Planning for the Unexpected
I’m involved in a new project at work. I’ve been having conversations with healthy adults about deciding what they would want if they were in an accident or had a sudden injury, like a stroke, and couldn’t speak for themselves. It makes for interesting conversation. In addition to exploring what they would want, we also talk about choosing a good healthcare agent to speak for them and how to have a conversation with that person about taking on the role.
So far, the people I’ve talked to have been pretty clear about what they want. Some have actually talked to the person they want to have speak for them. Many haven’t actually had that conversation, although they agree that it would be a “good idea”.
“In this world nothing can be said to be certain, except death and taxes.”
What’s interesting to me is that we call this process ‘planning for the unexpected’ despite the fact that dying is one of the few things that is guaranteed to happen. You will die and you should expect that this will happen to you… no getting out of it!
The problem is, we avoid having the conversation because… well… who wants to talk about dying? And even if we’re comfortable with it, it’s not really something you bring up casually in conversation. “Yes, a double mocha, please and oh, by the way, have I filled you in on how I want to die?”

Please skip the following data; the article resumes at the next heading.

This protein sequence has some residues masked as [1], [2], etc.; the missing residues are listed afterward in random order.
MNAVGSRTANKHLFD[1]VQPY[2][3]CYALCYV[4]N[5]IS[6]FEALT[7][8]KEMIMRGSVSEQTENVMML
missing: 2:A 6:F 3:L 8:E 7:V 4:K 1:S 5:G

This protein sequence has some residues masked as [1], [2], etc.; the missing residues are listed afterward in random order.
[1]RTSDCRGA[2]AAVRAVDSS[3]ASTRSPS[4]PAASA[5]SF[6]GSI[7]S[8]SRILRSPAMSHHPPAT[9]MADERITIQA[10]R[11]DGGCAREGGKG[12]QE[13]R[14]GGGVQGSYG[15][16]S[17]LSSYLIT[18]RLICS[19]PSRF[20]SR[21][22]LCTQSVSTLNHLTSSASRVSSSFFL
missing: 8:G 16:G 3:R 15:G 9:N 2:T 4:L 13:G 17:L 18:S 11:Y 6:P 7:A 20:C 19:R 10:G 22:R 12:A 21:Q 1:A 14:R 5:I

The thing is, when we don’t take the time to have the conversation, we put our loved ones in an awful spot. Besides potentially not having our wishes followed (since we didn’t bother to tell anyone what those wishes were), we also force our loved ones to make decisions when they may not feel confident in their choices. That’s a lot of pressure and often times can lead to guilt and anxiety if they’re uncertain of, or not everyone weighing-in agrees on, what you would have wanted.
I know we’d all like to think that we have plenty of time and that life will be the standard 80+ years for everyone… but I’m going to encourage you not to wait for the ‘unexpected’ — go ahead and have that conversation now!
Thanks for letting me diverge slightly from my usual topics to share my passion about this work! Wishing you love and laughter… and the death you always imagined when the ‘unexpected’ happens! ~Rashel